and leans in certain other respects towards the third term of these triads, namely,


            (1-iii)            poetic language use,

            (2-iii)            poetic symbolism,

            (3-iii)            art


and, let’s not forget, maintains its own identity in still other respects.  (Artificial intelligence experts have tended to think of common sense mistakenly as if it is an extension of technical language use and abstract symbolism.)


            To sum up, the nature of common sense can be better understood through seeing common sense as a member of a fourth triad, namely,


(4)        (i)            the critical spirit, concerned with validation;

            (ii)            common sense, concerned with making a judgment ;

            (iii)            arcane wisdom, concerned with making a symbol.


            Common sense will not yield its secrets so long as we are looking for them in the content of common sense, especially in the content of ordinary common sense.  The situation is just the reverse in that a better understanding of the various features of common sense in the light of the above analysis will help us to see better why it is that common sense came to be considered to be better suited to handle the sort of content it is formally called upon on handle.  Thus, if common sense seems to have a penchant for reasoning from insufficient knowledge, for handling fluid situations, for negotiating everyday practical problems in human relationship, there are good reasons for it, but this does not rule out the operation of common sense in matters such as theory, dogma, ideology.


            Sometimes all the three members of the fourth triad may be brought to bear on the same body of content, but they will exhibit their characteristic nature in the way they handle this content.  To take up an example, consider the appraisal of course of action open to a person.  The three members of the triad make such appraisals inn characteristically different terms – respectively in terms of


(i)                 advantage and disadvantage;

(ii)                good and bad;

(iii)              right and wrong.


Thus the technologist speaks of advantages and disadvantages; the artist of right or wrong brush strokes or notes or words; ordinary people of good or bad.  The ‘middle’ pair, ‘good’ and ‘bad’, it will be noticed, is beautifully ambivalent as between the criterion of advantageous or disadvantageous consequences and the notion of intrinsic right or wrong quality, philosophical attempts to pin down the pair one way or the other notwithstanding.


            All this discussion appears to point in the direction of a third paradox about common sense.  Common sense hankers for certainties but is called upon to deal with actualities, which bristle wit uncertainties.  The critical spirit and arcane wisdom are eminently equipped to cope with uncertainties but are called upon to deal with possibilities, which bristle with the conditional certainties of mathematical and artistic schemata.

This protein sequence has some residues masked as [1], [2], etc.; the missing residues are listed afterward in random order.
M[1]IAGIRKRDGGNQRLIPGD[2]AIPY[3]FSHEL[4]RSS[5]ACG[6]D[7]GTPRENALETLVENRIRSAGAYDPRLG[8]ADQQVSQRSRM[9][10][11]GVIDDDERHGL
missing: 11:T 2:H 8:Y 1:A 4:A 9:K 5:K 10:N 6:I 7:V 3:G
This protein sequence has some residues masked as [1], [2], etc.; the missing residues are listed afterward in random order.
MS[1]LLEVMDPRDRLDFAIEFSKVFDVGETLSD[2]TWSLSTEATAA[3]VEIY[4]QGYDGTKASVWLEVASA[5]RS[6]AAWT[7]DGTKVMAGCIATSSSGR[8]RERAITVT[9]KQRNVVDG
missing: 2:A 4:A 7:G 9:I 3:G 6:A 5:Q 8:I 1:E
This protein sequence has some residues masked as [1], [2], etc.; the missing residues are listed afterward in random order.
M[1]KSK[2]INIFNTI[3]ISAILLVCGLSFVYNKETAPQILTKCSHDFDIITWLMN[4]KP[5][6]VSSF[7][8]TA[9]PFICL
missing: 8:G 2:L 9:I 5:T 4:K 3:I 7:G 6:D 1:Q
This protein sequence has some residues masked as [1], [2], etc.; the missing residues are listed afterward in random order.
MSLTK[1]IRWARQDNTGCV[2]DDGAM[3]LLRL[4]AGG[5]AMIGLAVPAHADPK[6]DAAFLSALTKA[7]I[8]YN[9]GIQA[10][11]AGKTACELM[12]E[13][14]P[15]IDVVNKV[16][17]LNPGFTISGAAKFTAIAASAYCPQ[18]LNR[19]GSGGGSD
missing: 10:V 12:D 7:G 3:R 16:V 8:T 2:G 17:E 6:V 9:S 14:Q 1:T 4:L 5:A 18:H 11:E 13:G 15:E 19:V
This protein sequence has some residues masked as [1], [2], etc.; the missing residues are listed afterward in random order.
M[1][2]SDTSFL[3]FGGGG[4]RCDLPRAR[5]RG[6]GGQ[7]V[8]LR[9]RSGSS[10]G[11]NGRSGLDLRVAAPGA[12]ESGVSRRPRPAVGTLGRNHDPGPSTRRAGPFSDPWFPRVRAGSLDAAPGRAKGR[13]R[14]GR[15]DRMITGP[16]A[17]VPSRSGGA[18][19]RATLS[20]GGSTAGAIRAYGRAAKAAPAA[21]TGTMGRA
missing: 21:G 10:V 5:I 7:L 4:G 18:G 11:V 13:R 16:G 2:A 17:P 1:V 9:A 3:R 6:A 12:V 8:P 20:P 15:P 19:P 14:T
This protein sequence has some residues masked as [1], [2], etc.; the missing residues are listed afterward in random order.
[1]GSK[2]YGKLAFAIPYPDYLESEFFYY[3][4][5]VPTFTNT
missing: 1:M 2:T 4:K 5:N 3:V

The problem is an opportunity


            The present writer is aware of course that he has not offered any solution to the problem of articulating common sense.  He has only offered a suggestion, which it is hoped is a plausible suggestion, as to the directions in which to look for such a solution.  Much work of course remains to be done by way of elaborating on this suggestion – of tracing, for example, the characteristic features enumerated later.


            Such work, one has reason to expect, will yield additional bonus apart from nearing the solution of the specific problem in hand, namely the articulation of common sense in the context of artificial intelligence.  It will permit us to reexamine the foundations of human experience and human behaviour, of human awareness and human activity.  It will promote a meaningful dialogue between artificial intelligence experts and computer scientists on the one hand and philosophers, anthropologists, linguists, semioticians, artists, and others on the other hand.


            It is high time hat the ‘two cultures’ merge into one.





            T.S. Eliot argued (in his essay ‘The Metaphysical Poets’, 1921) that after the 17th century (that is after the Metaphysical Poets like Done) a certain dissociation of sensibility set in [European Consciousness], from which we have never fully recovered.  The split between ‘thinking’ and ‘feeling’ generated disputes such that the one between. T.H. Huxley (Science and Culture 1881) and Matthew Arnold (Literature and Science 1882) or later between C.P. Snow (The Two Cultures and the Scientific Revolution 1959) and F.R. Leavis (The Richmond and lecture at Downing College 1962).  The needlessness of such disputes was first shown by A.N. Whitehead (Science and the Modern World 1927) and the neuropsychological discoveries about the hemispheric separation and specialization in the human brain (not shared by promoters) serve to ‘explain’ the biological basis of the split (it has been seen that in some geniuses at least the split is partially overcome).





Kelkar, Ashok R. 1984a. Mathematics, language, art.  Special lecture delivered at the 6th International Institute for Semiotic and structural Studies, Mysore, December, 1984-January 1985.


--         1984b.  semiotics of technical names and terms.

            Recherches semiotiques/Semiotic inquiry 4. 303-26 (Toronto).


--         1986.  The World of signs and symbols; The Rise of a new discipline.  New Quest No. 85. 5-14, Jan-Feb (Pune).







            This was presented in absentia at an Indo-Canadian Colloquium on The Challenge of Common Sense Representation at CIIL, Mysore, January 1987.  It has remained unpublished.